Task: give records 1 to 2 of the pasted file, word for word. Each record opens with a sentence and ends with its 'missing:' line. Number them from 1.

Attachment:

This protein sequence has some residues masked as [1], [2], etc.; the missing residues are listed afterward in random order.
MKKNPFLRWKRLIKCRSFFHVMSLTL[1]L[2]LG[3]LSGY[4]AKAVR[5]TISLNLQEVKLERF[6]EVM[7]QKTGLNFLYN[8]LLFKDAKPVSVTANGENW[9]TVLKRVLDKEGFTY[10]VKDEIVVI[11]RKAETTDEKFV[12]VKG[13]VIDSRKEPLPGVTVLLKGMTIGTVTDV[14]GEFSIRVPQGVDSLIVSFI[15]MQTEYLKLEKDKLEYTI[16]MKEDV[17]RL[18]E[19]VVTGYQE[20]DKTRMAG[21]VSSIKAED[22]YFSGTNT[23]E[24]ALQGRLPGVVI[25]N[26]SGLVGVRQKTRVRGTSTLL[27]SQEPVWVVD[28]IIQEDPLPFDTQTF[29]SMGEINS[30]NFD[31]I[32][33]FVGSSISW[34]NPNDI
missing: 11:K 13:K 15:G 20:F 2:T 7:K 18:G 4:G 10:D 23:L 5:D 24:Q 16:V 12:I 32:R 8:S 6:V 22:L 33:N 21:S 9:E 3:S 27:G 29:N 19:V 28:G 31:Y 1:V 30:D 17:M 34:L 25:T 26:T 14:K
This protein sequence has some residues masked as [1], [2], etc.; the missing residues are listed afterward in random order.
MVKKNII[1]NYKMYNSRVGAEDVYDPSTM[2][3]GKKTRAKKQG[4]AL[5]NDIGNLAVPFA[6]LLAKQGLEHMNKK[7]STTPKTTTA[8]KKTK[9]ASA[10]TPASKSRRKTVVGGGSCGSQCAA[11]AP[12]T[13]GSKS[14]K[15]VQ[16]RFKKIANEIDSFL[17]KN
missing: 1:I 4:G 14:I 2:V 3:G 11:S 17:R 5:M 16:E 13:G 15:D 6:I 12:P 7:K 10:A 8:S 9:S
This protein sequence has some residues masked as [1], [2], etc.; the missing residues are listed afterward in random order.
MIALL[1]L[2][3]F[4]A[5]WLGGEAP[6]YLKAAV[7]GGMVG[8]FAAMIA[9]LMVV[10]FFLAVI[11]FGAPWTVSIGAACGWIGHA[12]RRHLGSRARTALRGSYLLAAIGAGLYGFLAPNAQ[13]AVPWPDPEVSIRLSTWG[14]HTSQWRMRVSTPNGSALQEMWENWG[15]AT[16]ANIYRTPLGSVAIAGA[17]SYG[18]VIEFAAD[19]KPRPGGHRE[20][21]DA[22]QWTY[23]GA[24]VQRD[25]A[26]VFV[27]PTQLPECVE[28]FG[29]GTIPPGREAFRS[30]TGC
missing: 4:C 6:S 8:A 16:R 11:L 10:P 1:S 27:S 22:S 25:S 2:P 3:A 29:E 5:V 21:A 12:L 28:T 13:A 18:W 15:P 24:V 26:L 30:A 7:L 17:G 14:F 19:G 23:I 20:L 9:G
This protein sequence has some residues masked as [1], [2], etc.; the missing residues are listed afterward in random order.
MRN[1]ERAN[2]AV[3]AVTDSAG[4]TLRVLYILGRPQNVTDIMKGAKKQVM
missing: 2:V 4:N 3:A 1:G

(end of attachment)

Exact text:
This protein sequence has some residues masked as [1], [2], etc.; the missing residues are listed afterward in random order.
MKKNPFLRWKRLIKCRSFFHVMSLTL[1]L[2]LG[3]LSGY[4]AKAVR[5]TISLNLQEVKLERF[6]EVM[7]QKTGLNFLYN[8]LLFKDAKPVSVTANGENW[9]TVLKRVLDKEGFTY[10]VKDEIVVI[11]RKAETTDEKFV[12]VKG[13]VIDSRKEPLPGVTVLLKGMTIGTVTDV[14]GEFSIRVPQGVDSLIVSFI[15]MQTEYLKLEKDKLEYTI[16]MKEDV[17]RL[18]E[19]VVTGYQE[20]DKTRMAG[21]VSSIKAED[22]YFSGTNT[23]E[24]ALQGRLPGVVI[25]N[26]SGLVGVRQKTRVRGTSTLL[27]SQEPVWVVD[28]IIQEDPLPFDTQTF[29]SMGEINS[30]NFD[31]I[32][33]FVGSSISW[34]NPNDI
missing: 11:K 13:K 15:G 20:F 2:T 7:K 18:G 4:G 10:D 23:L 5:D 24:Q 16:V 12:I 32:R 8:S 6:V 22:L 33:N 21:S 9:E 3:S 27:G 29:N 19:V 28:G 31:Y 1:V 30:D 17:M 34:L 25:T 26:T 14:K
This protein sequence has some residues masked as [1], [2], etc.; the missing residues are listed afterward in random order.
MVKKNII[1]NYKMYNSRVGAEDVYDPSTM[2][3]GKKTRAKKQG[4]AL[5]NDIGNLAVPFA[6]LLAKQGLEHMNKK[7]STTPKTTTA[8]KKTK[9]ASA[10]TPASKSRRKTVVGGGSCGSQCAA[11]AP[12]T[13]GSKS[14]K[15]VQ[16]RFKKIANEIDSFL[17]KN
missing: 1:I 4:G 14:I 2:V 3:G 11:S 17:R 5:M 16:E 13:G 15:D 6:I 12:P 7:K 10:A 8:S 9:S